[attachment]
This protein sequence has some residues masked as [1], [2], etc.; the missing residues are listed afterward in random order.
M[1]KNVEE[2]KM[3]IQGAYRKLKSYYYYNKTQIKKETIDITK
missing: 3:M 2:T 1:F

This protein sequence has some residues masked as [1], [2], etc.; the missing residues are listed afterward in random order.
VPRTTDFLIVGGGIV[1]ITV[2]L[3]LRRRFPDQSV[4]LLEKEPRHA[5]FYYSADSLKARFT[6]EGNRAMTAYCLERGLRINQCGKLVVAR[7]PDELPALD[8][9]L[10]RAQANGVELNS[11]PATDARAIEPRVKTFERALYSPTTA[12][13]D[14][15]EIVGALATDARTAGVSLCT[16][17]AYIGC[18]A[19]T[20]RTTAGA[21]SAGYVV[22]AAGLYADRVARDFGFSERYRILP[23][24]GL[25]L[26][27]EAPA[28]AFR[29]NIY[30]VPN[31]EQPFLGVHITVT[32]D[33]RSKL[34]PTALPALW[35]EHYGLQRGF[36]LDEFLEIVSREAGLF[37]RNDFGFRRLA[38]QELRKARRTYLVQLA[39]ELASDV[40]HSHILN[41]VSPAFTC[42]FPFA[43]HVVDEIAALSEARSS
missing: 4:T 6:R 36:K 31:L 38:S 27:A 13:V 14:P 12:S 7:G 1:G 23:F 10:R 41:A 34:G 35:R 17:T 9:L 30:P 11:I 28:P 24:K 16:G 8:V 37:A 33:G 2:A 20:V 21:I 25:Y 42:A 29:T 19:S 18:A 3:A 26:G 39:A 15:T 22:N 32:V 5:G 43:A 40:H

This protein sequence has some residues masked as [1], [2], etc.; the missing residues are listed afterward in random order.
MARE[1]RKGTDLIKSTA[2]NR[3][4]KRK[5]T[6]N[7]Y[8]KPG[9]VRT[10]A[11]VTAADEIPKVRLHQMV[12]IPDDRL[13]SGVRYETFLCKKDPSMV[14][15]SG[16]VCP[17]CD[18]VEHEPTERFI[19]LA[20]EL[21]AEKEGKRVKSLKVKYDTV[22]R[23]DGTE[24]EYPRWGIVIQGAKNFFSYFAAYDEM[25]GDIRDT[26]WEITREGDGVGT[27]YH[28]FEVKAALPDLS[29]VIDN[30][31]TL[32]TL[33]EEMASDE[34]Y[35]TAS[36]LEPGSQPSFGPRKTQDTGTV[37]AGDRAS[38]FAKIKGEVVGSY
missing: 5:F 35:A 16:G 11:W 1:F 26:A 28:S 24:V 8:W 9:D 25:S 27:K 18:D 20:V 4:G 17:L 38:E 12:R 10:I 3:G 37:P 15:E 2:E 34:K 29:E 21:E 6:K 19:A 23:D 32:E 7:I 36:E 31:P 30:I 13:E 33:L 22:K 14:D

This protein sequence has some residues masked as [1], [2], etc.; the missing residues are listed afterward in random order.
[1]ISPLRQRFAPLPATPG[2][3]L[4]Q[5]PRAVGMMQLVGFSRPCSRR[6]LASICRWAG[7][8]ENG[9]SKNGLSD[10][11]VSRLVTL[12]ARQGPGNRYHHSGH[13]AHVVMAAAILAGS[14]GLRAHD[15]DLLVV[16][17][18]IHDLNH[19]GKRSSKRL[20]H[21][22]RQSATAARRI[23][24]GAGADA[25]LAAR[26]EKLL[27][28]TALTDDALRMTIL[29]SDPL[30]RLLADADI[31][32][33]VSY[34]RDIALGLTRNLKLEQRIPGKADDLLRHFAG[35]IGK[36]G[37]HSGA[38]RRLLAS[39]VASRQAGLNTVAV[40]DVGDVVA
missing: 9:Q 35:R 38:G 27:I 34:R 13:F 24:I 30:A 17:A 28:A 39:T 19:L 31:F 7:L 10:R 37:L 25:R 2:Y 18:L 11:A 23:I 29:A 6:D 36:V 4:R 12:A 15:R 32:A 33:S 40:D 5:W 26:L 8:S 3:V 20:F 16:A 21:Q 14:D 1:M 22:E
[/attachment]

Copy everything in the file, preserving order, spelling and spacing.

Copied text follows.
This protein sequence has some residues masked as [1], [2], etc.; the missing residues are listed afterward in random order.
M[1]KNVEE[2]KM[3]IQGAYRKLKSYYYYNKTQIKKETIDITK
missing: 3:M 2:T 1:F

This protein sequence has some residues masked as [1], [2], etc.; the missing residues are listed afterward in random order.
VPRTTDFLIVGGGIV[1]ITV[2]L[3]LRRRFPDQSV[4]LLEKEPRHA[5]FYYSADSLKARFT[6]EGNRAMTAYCLERGLRINQCGKLVVAR[7]PDELPALD[8][9]L[10]RAQANGVELNS[11]PATDARAIEPRVKTFERALYSPTTA[12][13]D[14][15]EIVGALATDARTAGVSLCT[16][17]AYIGC[18]A[19]T[20]RTTAGA[21]SAGYVV[22]AAGLYADRVARDFGFSERYRILP[23][24]GL[25]L[26][27]EAPA[28]AFR[29]NIY[30]VPN[31]EQPFLGVHITVT[32]D[33]RSKL[34]PTALPALW[35]EHYGLQRGF[36]LDEFLEIVSREAGLF[37]RNDFGFRRLA[38]QELRKARRTYLVQLA[39]ELASDV[40]HSHILN[41]VSPAFTC[42]FPFA[43]HVVDEIAALSEARSS
missing: 4:T 6:R 36:K 31:L 38:S 27:A 13:V 14:P 12:S 7:G 1:G 23:F 10:R 41:A 34:G 35:R 17:T 9:L 30:P 11:I 28:P 24:K 16:G 8:V 37:A 33:G 2:A 20:V 21:I 25:Y 42:A 29:T 19:S 18:A 3:A 26:G 39:A 15:T 22:N 32:V 5:G 43:A 40:H

This protein sequence has some residues masked as [1], [2], etc.; the missing residues are listed afterward in random order.
MARE[1]RKGTDLIKSTA[2]NR[3][4]KRK[5]T[6]N[7]Y[8]KPG[9]VRT[10]A[11]VTAADEIPKVRLHQMV[12]IPDDRL[13]SGVRYETFLCKKDPSMV[14][15]SG[16]VCP[17]CD[18]VEHEPTERFI[19]LA[20]EL[21]AEKEGKRVKSLKVKYDTV[22]R[23]DGTE[24]EYPRWGIVIQGAKNFFSYFAAYDEM[25]GDIRDT[26]WEITREGDGVGT[27]YH[28]FEVKAALPDLS[29]VIDN[30][31]TL[32]TL[33]EEMASDE[34]Y[35]TAS[36]LEPGSQPSFGPRKTQDTGTV[37]AGDRAS[38]FAKIKGEVVGSY
missing: 5:F 35:A 16:G 11:W 1:F 26:A 28:S 24:V 8:W 9:D 25:S 27:K 18:D 20:V 4:G 17:L 38:E 12:R 10:I 3:G 37:P 15:E 2:E 34:K 29:E 21:E 6:K 19:A 23:D 32:E 7:I 36:E 31:P 30:I 13:E 33:L 22:K 14:D

This protein sequence has some residues masked as [1], [2], etc.; the missing residues are listed afterward in random order.
[1]ISPLRQRFAPLPATPG[2][3]L[4]Q[5]PRAVGMMQLVGFSRPCSRR[6]LASICRWAG[7][8]ENG[9]SKNGLSD[10][11]VSRLVTL[12]ARQGPGNRYHHSGH[13]AHVVMAAAILAGS[14]GLRAHD[15]DLLVV[16][17][18]IHDLNH[19]GKRSSKRL[20]H[21][22]RQSATAARRI[23][24]GAGADA[25]LAAR[26]EKLL[27][28]TALTDDALRMTIL[29]SDPL[30]RLLADADI[31][32][33]VSY[34]RDIALGLTRNLKLEQRIPGKADDLLRHFAG[35]IGK[36]G[37]HSGA[38]RRLLAS[39]VASRQAGLNTVAV[40]DVGDVVA
missing: 9:Q 35:R 38:G 27:I 34:R 13:F 24:I 30:A 17:A 28:A 39:T 19:L 31:F 7:L 10:R 37:L 25:R 2:Y 18:L 11:A 23:I 29:A 6:D 36:V 4:R 12:A 15:R 32:A 33:S 40:D 5:W 26:L 8:S 3:V 20:F 16:A 21:Q 14:D 1:M 22:E